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DataCore pitches $1200 software app against EMC's Clariion

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The cost of shared storage is coming down, thanks to DataCore which this week announced software called SANmelody which turns a Windows server into a SAN storage server.

Significantly, it offers iSCSI as standard, as well as offering optional Fibre Channel support. Any other server that supports iSCSI can then draw upon disk storage attached via SANmelody.

DataCore product manager Chris Lentz compares SANmelody to EMC's Clariion CX200 but says that it makes Storage Area Networks (SANs) a whole lot cheaper: SANmelody starts at under $1200, and is also available as a free 21-day trial.

"SAN does not necessarily imply Fibre Channel. We are talking about the ability to access storage at the block level over 100Mbit Ethernet," he adds.

"For the last year, the factor holding iSCSI back has been the lack of iSCSI targets [storage servers]. The exciting feature for small business is this is an iSCSI target that can turn anything into iSCSI storage - Serial-ATA, IDE, etc. It's also capable of mixing iSCSI and Fibre Channel."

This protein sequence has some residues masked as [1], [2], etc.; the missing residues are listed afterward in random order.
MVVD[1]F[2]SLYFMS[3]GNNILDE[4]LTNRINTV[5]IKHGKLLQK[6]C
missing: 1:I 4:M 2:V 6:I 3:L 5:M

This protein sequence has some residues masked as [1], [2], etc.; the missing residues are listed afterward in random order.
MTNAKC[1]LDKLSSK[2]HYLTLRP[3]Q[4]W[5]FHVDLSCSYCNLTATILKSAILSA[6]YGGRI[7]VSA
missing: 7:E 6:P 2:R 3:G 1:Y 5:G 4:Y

This is not the same as NAS or Microsoft's Windows Storage Server, he says. To the application program, block-level storage looks like a local disk drive, and is well suited to database applications among others.

"For example, it could be for Microsoft Exchange or SQL Server, or for internal data storage applications," Lentz adds. "When you run out of storage you can use this instead of buying more direct-attached disk or a bigger server. Or you can use it as an iSCSI target for mirroring your data within the network."

The mirroring feature is one of several optional extras for SANmelody. Others include data replication, automatic storage provisioning, and point-in-time snapshots for backup. There is a management snap-in for Microsoft's MMC too.

DataCore doesn't have the brand recognition of an EMC or IBM, but it is known these days, thanks to its SANsymphony software which virtualises SANs and can be used for tasks such as data replication or migration. Lentz notes that a SANmelody server could be part of the SAN managed by SANsymphony, with its disk blocks aggregated into the whole.

DataCore will sell SANmelody through a website, and also through resellers who will bundle it with a server and storage to make a complete subsystem: Transtec, a big storage specialist and system builder based in Germany, has already started shipping 'Powered by DataCore' disk servers. ®

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